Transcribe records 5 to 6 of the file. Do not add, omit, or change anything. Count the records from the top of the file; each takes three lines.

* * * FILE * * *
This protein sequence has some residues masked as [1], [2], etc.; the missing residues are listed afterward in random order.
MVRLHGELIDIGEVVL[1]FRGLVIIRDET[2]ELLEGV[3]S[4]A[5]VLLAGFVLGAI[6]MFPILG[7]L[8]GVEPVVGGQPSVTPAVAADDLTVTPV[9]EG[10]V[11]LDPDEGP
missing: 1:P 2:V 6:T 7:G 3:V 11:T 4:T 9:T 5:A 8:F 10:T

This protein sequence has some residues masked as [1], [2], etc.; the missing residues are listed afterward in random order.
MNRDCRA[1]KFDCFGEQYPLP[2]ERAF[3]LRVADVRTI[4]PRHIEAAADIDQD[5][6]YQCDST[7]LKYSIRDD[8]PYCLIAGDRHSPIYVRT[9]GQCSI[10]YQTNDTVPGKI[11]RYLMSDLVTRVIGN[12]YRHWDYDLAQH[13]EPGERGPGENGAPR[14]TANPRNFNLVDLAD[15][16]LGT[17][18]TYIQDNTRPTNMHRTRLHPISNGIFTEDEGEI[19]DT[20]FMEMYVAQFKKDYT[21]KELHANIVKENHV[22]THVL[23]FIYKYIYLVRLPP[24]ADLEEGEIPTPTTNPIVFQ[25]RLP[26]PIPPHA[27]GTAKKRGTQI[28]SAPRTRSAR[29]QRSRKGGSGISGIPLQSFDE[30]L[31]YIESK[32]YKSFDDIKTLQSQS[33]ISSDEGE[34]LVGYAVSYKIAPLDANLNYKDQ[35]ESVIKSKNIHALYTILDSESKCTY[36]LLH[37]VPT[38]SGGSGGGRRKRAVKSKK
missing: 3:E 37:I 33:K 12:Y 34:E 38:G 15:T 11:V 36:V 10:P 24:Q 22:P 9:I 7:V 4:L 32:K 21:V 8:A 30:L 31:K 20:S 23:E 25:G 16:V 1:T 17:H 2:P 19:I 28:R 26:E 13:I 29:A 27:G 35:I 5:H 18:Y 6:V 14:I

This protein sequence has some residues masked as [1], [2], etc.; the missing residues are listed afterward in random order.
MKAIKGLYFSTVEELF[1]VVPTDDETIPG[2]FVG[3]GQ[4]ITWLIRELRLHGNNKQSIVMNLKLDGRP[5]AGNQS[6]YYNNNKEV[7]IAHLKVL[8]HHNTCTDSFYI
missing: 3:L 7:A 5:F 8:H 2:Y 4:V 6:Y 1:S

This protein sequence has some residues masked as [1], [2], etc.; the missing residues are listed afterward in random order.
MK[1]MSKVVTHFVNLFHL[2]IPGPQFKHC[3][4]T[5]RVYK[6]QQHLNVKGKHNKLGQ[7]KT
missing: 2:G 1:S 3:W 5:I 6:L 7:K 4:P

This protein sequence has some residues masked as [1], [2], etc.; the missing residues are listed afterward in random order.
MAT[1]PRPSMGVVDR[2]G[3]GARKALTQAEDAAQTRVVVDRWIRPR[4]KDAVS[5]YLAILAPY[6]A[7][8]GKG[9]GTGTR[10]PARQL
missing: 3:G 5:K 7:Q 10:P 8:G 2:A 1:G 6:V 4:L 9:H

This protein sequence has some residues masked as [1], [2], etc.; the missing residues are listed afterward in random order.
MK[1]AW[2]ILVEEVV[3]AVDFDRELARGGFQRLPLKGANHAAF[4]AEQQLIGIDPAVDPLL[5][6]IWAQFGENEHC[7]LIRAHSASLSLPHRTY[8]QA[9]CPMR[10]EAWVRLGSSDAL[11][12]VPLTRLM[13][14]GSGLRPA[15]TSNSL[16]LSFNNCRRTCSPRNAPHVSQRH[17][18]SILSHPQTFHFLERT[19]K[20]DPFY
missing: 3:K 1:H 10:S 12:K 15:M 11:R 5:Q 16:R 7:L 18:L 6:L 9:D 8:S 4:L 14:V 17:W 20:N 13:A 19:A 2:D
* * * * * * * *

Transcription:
This protein sequence has some residues masked as [1], [2], etc.; the missing residues are listed afterward in random order.
MAT[1]PRPSMGVVDR[2]G[3]GARKALTQAEDAAQTRVVVDRWIRPR[4]KDAVS[5]YLAILAPY[6]A[7][8]GKG[9]GTGTR[10]PARQL
missing: 3:G 5:K 7:Q 10:P 8:G 2:A 1:G 6:V 4:L 9:H

This protein sequence has some residues masked as [1], [2], etc.; the missing residues are listed afterward in random order.
MK[1]AW[2]ILVEEVV[3]AVDFDRELARGGFQRLPLKGANHAAF[4]AEQQLIGIDPAVDPLL[5][6]IWAQFGENEHC[7]LIRAHSASLSLPHRTY[8]QA[9]CPMR[10]EAWVRLGSSDAL[11][12]VPLTRLM[13][14]GSGLRPA[15]TSNSL[16]LSFNNCRRTCSPRNAPHVSQRH[17][18]SILSHPQTFHFLERT[19]K[20]DPFY
missing: 3:K 1:H 10:S 12:K 15:M 11:R 5:Q 16:R 7:L 18:L 6:L 9:D 8:S 4:L 14:V 17:W 20:N 13:A 19:A 2:D